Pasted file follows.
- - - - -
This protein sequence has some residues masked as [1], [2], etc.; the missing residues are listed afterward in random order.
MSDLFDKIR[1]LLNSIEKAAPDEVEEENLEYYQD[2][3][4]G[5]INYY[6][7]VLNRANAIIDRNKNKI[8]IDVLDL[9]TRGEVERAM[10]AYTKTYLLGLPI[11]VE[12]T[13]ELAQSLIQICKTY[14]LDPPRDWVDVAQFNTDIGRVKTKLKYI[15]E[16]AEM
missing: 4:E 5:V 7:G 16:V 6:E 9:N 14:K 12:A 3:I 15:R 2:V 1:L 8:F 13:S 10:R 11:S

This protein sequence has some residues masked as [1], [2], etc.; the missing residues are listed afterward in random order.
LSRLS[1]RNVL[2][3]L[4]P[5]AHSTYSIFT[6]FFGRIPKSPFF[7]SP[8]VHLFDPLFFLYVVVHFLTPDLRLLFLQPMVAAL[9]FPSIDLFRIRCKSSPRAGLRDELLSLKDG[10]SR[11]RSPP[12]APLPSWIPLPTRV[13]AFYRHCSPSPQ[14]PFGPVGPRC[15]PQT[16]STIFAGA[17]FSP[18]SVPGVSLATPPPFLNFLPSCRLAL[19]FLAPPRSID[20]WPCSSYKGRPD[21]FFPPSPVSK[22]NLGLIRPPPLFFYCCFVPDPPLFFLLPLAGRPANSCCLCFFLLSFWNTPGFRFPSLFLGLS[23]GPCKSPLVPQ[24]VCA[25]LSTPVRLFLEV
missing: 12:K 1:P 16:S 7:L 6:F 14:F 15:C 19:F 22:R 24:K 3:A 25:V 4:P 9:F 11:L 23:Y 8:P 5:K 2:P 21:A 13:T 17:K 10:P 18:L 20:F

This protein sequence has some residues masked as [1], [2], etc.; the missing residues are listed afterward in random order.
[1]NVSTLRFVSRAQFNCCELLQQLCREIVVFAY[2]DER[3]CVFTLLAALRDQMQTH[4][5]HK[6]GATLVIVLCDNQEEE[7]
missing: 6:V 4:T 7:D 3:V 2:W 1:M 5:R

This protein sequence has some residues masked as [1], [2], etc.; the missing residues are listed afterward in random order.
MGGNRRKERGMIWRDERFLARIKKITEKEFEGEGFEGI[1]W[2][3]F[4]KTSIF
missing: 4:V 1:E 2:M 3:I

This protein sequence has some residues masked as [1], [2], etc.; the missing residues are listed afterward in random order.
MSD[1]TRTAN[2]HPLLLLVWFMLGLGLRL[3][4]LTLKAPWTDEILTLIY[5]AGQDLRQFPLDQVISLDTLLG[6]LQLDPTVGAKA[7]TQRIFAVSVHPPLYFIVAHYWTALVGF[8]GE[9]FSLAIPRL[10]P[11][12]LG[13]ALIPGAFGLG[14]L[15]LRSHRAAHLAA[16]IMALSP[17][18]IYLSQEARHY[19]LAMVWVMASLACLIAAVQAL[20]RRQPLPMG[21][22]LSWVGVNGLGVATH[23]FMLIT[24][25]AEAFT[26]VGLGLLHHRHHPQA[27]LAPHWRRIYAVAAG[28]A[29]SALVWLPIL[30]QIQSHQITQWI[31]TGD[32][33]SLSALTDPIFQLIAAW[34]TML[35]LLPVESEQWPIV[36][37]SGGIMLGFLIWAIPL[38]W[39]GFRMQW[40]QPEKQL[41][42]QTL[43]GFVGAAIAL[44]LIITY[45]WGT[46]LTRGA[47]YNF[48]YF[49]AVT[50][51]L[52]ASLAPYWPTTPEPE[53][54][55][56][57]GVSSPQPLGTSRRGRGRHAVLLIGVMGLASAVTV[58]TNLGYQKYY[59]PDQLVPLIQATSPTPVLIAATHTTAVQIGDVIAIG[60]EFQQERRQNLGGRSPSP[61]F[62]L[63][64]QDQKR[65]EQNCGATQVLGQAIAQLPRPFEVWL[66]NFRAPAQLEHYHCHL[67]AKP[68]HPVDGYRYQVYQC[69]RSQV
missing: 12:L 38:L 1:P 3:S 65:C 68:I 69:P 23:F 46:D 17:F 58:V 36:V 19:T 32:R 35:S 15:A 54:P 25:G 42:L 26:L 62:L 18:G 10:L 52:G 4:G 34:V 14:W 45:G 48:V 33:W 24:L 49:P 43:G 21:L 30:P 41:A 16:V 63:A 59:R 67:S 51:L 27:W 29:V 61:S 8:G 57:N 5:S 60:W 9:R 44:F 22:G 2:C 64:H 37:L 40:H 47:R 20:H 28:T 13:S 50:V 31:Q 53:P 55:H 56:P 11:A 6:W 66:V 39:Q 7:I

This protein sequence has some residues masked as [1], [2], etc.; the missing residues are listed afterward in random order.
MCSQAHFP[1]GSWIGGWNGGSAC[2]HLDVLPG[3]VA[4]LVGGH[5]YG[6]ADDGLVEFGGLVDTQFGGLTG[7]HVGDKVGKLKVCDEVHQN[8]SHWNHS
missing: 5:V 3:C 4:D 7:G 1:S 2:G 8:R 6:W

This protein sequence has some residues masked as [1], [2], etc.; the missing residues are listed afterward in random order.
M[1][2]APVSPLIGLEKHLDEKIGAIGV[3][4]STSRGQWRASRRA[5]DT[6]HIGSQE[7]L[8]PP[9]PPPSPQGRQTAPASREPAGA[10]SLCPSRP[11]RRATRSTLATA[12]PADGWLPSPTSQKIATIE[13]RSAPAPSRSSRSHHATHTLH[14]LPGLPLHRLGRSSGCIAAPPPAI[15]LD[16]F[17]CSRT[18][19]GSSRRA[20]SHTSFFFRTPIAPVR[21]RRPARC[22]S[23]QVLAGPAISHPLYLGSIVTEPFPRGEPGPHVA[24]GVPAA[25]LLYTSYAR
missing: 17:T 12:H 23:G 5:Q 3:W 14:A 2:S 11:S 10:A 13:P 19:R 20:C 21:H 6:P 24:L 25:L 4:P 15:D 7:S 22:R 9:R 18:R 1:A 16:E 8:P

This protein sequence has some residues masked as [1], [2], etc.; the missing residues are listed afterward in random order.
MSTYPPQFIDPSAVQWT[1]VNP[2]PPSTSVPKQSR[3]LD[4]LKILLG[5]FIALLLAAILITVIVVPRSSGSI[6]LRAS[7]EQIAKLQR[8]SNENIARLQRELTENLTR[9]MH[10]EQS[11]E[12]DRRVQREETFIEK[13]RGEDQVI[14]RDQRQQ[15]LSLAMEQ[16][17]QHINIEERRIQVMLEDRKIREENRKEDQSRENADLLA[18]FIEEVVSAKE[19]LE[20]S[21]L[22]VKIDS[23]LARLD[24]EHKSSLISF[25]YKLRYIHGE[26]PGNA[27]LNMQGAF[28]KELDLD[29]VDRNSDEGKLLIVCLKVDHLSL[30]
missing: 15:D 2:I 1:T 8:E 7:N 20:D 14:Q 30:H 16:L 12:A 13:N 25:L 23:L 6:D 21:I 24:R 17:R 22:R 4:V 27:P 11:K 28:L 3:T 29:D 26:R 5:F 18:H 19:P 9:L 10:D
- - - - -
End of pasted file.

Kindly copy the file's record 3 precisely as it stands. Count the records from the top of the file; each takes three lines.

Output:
This protein sequence has some residues masked as [1], [2], etc.; the missing residues are listed afterward in random order.
[1]NVSTLRFVSRAQFNCCELLQQLCREIVVFAY[2]DER[3]CVFTLLAALRDQMQTH[4][5]HK[6]GATLVIVLCDNQEEE[7]
missing: 6:V 4:T 7:D 3:V 2:W 1:M 5:R